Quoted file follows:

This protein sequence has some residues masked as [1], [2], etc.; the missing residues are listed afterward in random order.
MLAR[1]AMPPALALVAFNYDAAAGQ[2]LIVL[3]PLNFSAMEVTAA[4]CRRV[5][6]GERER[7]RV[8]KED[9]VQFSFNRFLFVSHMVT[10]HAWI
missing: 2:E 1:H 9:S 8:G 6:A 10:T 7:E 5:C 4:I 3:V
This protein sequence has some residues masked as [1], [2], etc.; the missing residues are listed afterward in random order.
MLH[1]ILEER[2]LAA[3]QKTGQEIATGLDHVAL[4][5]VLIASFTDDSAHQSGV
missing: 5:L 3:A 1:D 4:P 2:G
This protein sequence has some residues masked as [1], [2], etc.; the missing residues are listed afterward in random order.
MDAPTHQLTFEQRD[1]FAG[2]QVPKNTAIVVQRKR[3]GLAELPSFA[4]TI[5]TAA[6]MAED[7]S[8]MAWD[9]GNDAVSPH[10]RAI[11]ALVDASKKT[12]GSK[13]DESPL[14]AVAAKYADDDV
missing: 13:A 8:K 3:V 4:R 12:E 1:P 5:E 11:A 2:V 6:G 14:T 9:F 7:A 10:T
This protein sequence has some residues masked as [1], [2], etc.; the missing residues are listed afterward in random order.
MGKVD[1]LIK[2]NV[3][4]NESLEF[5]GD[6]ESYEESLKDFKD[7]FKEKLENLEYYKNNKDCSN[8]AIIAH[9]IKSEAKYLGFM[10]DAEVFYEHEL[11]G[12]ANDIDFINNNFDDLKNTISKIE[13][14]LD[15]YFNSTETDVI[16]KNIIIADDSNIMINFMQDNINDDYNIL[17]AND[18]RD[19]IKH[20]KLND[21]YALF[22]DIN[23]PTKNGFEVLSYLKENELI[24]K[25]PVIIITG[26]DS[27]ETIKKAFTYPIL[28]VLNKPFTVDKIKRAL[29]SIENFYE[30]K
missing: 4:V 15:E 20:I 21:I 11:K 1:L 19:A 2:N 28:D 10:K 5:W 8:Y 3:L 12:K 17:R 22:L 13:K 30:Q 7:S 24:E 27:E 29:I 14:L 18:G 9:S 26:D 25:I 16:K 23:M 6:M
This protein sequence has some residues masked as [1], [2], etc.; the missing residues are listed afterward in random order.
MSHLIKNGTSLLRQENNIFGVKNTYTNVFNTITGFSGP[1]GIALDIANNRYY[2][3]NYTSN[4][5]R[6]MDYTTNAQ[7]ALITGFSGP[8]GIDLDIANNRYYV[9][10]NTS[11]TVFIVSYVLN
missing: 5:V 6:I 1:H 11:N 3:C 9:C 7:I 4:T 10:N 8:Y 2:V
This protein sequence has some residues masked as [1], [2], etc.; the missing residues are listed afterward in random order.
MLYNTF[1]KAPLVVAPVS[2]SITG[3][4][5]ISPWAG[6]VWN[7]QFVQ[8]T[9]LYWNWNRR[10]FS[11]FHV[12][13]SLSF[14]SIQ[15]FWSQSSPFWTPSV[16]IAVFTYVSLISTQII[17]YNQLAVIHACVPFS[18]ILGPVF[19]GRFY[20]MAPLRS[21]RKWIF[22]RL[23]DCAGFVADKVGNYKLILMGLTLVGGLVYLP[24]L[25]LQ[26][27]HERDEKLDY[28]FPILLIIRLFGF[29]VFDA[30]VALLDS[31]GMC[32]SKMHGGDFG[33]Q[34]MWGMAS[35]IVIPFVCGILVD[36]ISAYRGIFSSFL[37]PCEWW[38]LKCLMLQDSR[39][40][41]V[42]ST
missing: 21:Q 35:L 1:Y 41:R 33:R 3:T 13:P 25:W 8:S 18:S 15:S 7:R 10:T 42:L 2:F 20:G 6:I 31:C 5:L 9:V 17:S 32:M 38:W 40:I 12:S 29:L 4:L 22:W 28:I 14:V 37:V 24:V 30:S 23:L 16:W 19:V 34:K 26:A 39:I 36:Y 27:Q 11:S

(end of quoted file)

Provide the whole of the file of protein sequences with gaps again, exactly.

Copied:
This protein sequence has some residues masked as [1], [2], etc.; the missing residues are listed afterward in random order.
MLAR[1]AMPPALALVAFNYDAAAGQ[2]LIVL[3]PLNFSAMEVTAA[4]CRRV[5][6]GERER[7]RV[8]KED[9]VQFSFNRFLFVSHMVT[10]HAWI
missing: 2:E 1:H 9:S 8:G 6:A 10:T 7:E 5:C 4:I 3:V
This protein sequence has some residues masked as [1], [2], etc.; the missing residues are listed afterward in random order.
MLH[1]ILEER[2]LAA[3]QKTGQEIATGLDHVAL[4][5]VLIASFTDDSAHQSGV
missing: 5:L 3:A 1:D 4:P 2:G
This protein sequence has some residues masked as [1], [2], etc.; the missing residues are listed afterward in random order.
MDAPTHQLTFEQRD[1]FAG[2]QVPKNTAIVVQRKR[3]GLAELPSFA[4]TI[5]TAA[6]MAED[7]S[8]MAWD[9]GNDAVSPH[10]RAI[11]ALVDASKKT[12]GSK[13]DESPL[14]AVAAKYADDDV
missing: 13:A 8:K 3:V 4:R 12:E 1:P 5:E 11:A 2:V 6:G 14:T 9:F 7:A 10:T
This protein sequence has some residues masked as [1], [2], etc.; the missing residues are listed afterward in random order.
MGKVD[1]LIK[2]NV[3][4]NESLEF[5]GD[6]ESYEESLKDFKD[7]FKEKLENLEYYKNNKDCSN[8]AIIAH[9]IKSEAKYLGFM[10]DAEVFYEHEL[11]G[12]ANDIDFINNNFDDLKNTISKIE[13][14]LD[15]YFNSTETDVI[16]KNIIIADDSNIMINFMQDNINDDYNIL[17]AND[18]RD[19]IKH[20]KLND[21]YALF[22]DIN[23]PTKNGFEVLSYLKENELI[24]K[25]PVIIITG[26]DS[27]ETIKKAFTYPIL[28]VLNKPFTVDKIKRAL[29]SIENFYE[30]K
missing: 4:V 15:E 20:I 21:I 11:K 1:L 19:A 2:N 28:D 10:K 5:W 8:Y 3:L 12:K 17:R 22:L 13:K 30:Q 7:S 24:E 27:E 29:I 14:L 18:G 9:S 26:D 25:I 16:K 23:M 6:M
This protein sequence has some residues masked as [1], [2], etc.; the missing residues are listed afterward in random order.
MSHLIKNGTSLLRQENNIFGVKNTYTNVFNTITGFSGP[1]GIALDIANNRYY[2][3]NYTSN[4][5]R[6]MDYTTNAQ[7]ALITGFSGP[8]GIDLDIANNRYYV[9][10]NTS[11]TVFIVSYVLN
missing: 5:V 6:I 1:H 11:N 3:C 9:C 7:I 4:T 10:N 8:Y 2:V
This protein sequence has some residues masked as [1], [2], etc.; the missing residues are listed afterward in random order.
MLYNTF[1]KAPLVVAPVS[2]SITG[3][4][5]ISPWAG[6]VWN[7]QFVQ[8]T[9]LYWNWNRR[10]FS[11]FHV[12][13]SLSF[14]SIQ[15]FWSQSSPFWTPSV[16]IAVFTYVSLISTQII[17]YNQLAVIHACVPFS[18]ILGPVF[19]GRFY[20]MAPLRS[21]RKWIF[22]RL[23]DCAGFVADKVGNYKLILMGLTLVGGLVYLP[24]L[25]LQ[26][27]HERDEKLDY[28]FPILLIIRLFGF[29]VFDA[30]VALLDS[31]GMC[32]SKMHGGDFG[33]Q[34]MWGMAS[35]IVIPFVCGILVD[36]ISAYRGIFSSFL[37]PCEWW[38]LKCLMLQDSR[39][40][41]V[42]ST
missing: 21:Q 35:L 1:Y 41:R 33:R 3:T 13:P 25:W 8:S 18:S 15:S 7:R 10:T 42:L 2:F 20:G 6:I 31:C 5:L 9:V 17:S 32:M 38:W 40:I 12:S 29:L 4:L 22:W 28:I 14:V 37:V 24:V 30:S 23:L 16:W 19:V 34:K 26:A 39:I 36:Y 27:Q 11:S